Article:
Message from Jerry

   Call me at (614) 537-5025

   Exterior projects

   Building a deck
   Strip/repaint deck
   Replacement windows
   Chimney repair
   Garage remodel
   Shutter replacement
   Exterior Painting
   Renting a 40 foot lift
   Drip Edge Install
   Foam Insulation

   Interior projects

   Ikea Kitchen Remodel
   Cabinet Refinishing
   Wallpaper removal
   Drywall plaster patch
   Finish your basement
   Sofa cushion renewal
   Children's room makeover
   Buckeye Room
   How to replace door knob
   Drop Ceiling Install
   Kitchen Remodel
   Attic Insulation
   French Door Install


   Laminate floor install
   Vinyl floor install
   Ceramic Tile install


   Replace faucet cartridge
   Replace Toilet wax ring
   Remodel your bathroom
   Install Ceramic Tile

   Home improvement blog

   Customer testimonials

   Home Improvement Forum

   DIY Library

Newkirk Wallcovering and Painting

How to finish your basement

Stripping old sealant - removing basement ceiling

This particular basement had plenty of water damage to the existing foundation. Which of course needed to be taken care of before doing any remodeling to the space. To address, some of the basement moisture concerns, I used a masonry waterproofing sealant as described below.

The ceiling had damage resulting from a leaking water shut off valve in the kitchen sink immediately above the basement space. As a result, I replaced the entire ceiling in this basement room. Since I had to replace the ceiling, the customer went ahead and had the original lighting fixture replaced with canned, ceiling lights and also had insulation put in between the floor joists.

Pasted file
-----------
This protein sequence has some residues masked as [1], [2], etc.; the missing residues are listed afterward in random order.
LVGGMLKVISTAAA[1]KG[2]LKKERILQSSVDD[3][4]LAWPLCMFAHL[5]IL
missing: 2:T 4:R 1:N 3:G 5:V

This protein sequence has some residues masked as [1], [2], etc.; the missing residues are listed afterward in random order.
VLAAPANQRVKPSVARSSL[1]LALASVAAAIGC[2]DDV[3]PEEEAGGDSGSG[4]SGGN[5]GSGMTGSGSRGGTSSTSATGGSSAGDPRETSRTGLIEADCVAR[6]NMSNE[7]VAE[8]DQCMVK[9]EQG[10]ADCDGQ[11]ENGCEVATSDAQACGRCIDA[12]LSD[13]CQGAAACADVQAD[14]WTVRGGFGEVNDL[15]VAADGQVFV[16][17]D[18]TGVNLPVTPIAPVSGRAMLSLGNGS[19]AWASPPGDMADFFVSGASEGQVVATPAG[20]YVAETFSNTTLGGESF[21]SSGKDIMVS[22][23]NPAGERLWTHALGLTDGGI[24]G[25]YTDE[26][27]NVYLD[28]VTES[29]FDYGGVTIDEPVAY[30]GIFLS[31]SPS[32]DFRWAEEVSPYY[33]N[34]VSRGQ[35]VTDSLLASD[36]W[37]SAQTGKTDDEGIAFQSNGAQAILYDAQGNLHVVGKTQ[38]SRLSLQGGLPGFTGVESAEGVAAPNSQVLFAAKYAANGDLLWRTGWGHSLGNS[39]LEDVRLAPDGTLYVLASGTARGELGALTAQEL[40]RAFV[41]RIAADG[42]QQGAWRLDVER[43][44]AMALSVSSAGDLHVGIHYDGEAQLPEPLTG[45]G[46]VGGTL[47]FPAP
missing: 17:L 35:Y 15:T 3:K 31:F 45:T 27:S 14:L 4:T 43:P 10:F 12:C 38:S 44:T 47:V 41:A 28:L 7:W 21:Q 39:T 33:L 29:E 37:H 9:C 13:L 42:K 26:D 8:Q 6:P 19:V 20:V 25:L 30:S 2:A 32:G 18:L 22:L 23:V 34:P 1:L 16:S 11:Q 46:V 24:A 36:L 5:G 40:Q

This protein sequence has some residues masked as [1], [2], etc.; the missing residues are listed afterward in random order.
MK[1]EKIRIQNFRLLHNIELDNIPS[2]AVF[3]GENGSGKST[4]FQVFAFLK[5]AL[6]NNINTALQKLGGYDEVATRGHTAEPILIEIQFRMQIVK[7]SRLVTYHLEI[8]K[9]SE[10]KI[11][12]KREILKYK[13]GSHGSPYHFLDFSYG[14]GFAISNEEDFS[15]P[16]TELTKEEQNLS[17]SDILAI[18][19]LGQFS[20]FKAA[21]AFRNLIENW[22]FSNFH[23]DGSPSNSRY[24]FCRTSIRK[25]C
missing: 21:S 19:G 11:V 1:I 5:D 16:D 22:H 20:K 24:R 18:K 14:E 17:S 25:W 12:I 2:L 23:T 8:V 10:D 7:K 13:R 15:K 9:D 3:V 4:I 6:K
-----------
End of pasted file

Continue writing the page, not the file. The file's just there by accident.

Removing drywall - installing recessed lights - sealing basement walls

All of the old drywall was removed on both the walls and ceiling. Again I was dealing with moisture problems that have been going on for quite some time. With the floor joists exposed I was able to wire up a nice lighting system for the customer. We chose to use a "canned light system" to illuminate the new living area.

To combat some of the moisture issues in the basement, I prepared the walls for application of a masonry waterproofer. On this particular job, I used H&C Block Shield Masonry Waterproofer. This product, along with others like it (Dry-Lok), acts as a barrier to hydrostatic pressure on basement walls. I applied 2 coats of the masonry waterproofer to this basement, and the customer reports a significant improvement over previous basement conditions (no more musty smell, lowered humidity, and usable living space whereas, in the past, the basement couldn't be used for living space).


Mystery basement wires

Every now and then I'll run into a snag. The ceiling drywall was hiding some "mystery wires" that had to be traced back to the original source to find out if they were live or not. In this case, the original owner couldn't decide whether he wanted a gas stove or an electric one. So we have a gas line running here as well as electric wires. The owner either never had the electric wires hooked up or later shut them off. Judging by the age of the gas stove, I don't think an electric one was ever present.

Oh,...and yes,...thats a great shot of my bald spot!


Finished basement

Here's a photo taken by the customer showing the new drywall, canned lights, and crown molding at the ceiling. Their furniture is in place and now its time for them to sit back and enjoy the new living space. As mentioned above, the customer reports that he can now use the basement space as living space which was never possible before. In older homes with similar cramped conditions, expanding into your basement is a great way to make that little Cape Cod feel much roomier and it's much less expensive than building an addition.

Feel free to contact me at (614) 537 5025 for your basement remodel.


This site is copyright newkirkpainting.com 2006-2008, All Rights Reserved
Steve's free web templates